By MATTHEW ROSENBERG
NEW DELHI — The sole surviving gunman in last year’s Mumbai terror attacks may have sealed his fate with a dramatic courtroom confession Monday, but Pakistan’s determination and ability to dismantle the group that plotted the assault remains an open question.
Pakistan, after initially denying that any of its citizens took part in the assault that left more than 170 people dead, has in the past six months sought to convince India and the U.S. that it is doing everything in its power to shut down the group thought to be responsible, Lashkar-e-Taiba.
“The Pakistani nation and its government fully understand the enormity of the challenge,” said Farahnaz Ispahani, a spokeswoman for Pakistani President Asif Ali Zardari. “This nation has paid in blood for its commitment against terrorism.”
Five of the alleged plotters arrested in Pakistan weeks after the attack are to go on trial in the coming days. Pakistani officials say Prime Minister Yousuf Raza Gilani earlier this month gave his Indian counterpart a dossier detailing what Islamabad knows about Lashkar’s involvement in the attack.
But U.S. and Indian officials still see worrying signs of business as usual. Lashkar’s co-founder, Hafiz Mohammed Saeed, was released last month from house arrest by a Pakistani court, which cited a lack of evidence to hold him. The group’s infrastructure is still largely intact, even if its leadership is in disarray, say U.S. and Pakistani officials.
“Lashkar has a pretty deep bench, and so from an operational perspective it can keep going,” said Stephen Tankel, an expert at King’s College London who is writing a book on Lashkar.
Lashkar is believed to have a few thousand active members and many more in reserve. The group, if left intact, could remain an obstacle to better relations between India and Pakistan. That would likely hamper the fight against the Taliban by keeping the bulk of Pakistan’s large military focused on the border with India, not the militants.
Yet Lashkar’s long ties to Pakistan’s powerful security establishment — and deep roots it has put down in rural villages through its charity arm — leave the government with a difficult challenge. The army and the Inter-Services Intelligence spy agency insist they no longer support Lashkar, but the relationship remains ambiguous. An ISI official acknowledged in an interview that the spy agency still maintains informal contacts with Lashkar but insisted colleagues were purely monitoring the group, not aiding it. “We don’t operate in a safe part of the world,” the officer said. “It’s our job to know what they are doing.”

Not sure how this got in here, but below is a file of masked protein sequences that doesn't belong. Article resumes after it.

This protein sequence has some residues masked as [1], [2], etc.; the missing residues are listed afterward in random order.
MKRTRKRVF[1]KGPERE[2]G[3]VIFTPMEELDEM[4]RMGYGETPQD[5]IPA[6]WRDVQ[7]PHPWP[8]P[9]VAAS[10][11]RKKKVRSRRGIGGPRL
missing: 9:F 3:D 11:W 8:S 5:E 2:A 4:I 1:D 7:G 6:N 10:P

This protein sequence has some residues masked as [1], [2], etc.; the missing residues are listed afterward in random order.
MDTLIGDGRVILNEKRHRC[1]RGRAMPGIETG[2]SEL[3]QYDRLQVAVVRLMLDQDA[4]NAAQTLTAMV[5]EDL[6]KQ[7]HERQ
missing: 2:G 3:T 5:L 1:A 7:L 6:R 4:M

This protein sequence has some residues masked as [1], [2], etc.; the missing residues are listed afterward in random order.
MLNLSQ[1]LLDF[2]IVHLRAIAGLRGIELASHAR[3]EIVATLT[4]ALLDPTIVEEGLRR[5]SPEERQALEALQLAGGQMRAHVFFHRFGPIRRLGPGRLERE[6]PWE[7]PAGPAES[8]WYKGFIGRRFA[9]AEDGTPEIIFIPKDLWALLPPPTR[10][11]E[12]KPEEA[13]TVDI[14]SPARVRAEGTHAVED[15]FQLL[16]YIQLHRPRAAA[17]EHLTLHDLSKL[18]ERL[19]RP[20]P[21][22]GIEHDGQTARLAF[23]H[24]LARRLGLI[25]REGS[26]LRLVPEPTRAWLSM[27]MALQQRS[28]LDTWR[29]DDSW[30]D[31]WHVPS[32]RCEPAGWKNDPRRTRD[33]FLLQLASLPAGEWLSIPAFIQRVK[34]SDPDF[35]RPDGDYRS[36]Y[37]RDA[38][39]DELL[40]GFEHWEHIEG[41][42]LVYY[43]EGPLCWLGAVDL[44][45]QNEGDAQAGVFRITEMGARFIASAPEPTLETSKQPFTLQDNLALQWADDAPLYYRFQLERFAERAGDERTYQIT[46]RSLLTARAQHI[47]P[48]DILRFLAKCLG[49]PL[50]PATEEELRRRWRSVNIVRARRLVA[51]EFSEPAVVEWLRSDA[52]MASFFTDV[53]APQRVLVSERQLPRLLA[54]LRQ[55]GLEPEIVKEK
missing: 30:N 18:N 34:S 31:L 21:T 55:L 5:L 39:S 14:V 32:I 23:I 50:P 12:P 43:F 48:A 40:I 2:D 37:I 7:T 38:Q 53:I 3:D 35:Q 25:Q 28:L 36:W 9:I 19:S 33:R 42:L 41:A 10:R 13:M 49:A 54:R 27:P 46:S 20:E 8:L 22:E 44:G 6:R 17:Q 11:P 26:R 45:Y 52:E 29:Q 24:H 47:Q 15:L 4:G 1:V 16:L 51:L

U.S. and other Western officials say they believe that some weapons and money still flow to the group but that the aid is limited and not provided on orders from top commanders. Intelligence field officers and Lashkar operatives “have definitely been growing apart,” said a U.S. official. “But the relationship is still there on some level.”
Lashkar was one of a number of Islamist groups once nurtured by the ISI and used as a proxy against Indian forces in the divided Himalayan region of Kashmir and Afghanistan. Many of those groups have now turned on Pakistan, launching suicide attacks in cities and fighting alongside the Taliban in the northwest.
Lashkar has remained focused on India, India’s part of Kashmir and, to a lesser extent, Afghanistan, say U.S. and Pakistani officials. With Pakistan’s resources stretched thin by the Taliban and its militant allies, “it is hard for us to devote what we need to devote to winding up an organization like Lashkar,” said a senior Pakistani official.
But, the official pointed out, Pakistan is taking action against those it can link directly to the Mumbai attack.
On Monday, the lone survivor of the attackers, Mohammed Ajmal Kasab, a Pakistani being tried in an Indian court, detailed how he had been recruited and trained by Lashkar. The case was adjourned Tuesday while the judge decides whether to accept his guilty plea and confession.
Mr. Kasab described how he and a friend were directed to a Lashkar office when they sought training as bandits in Rawalpindi, a city near Islamabad that is dominated by the military.
Those offices still operate, just in a more low-key way. A former Lashkar member who later went to work for the group’s alleged charity arm, Jamaat-ud-Dawa, said in an interview last month that he was still working with “the same people.”
Jamaat was shut down in December after the United Nations declared it a front for terror. Officials say it has since re-emerged under the guise of Falah-i-Insaniat, which helped provide aid to people who fled fighting between the army and Taliban in the Swat Valley.
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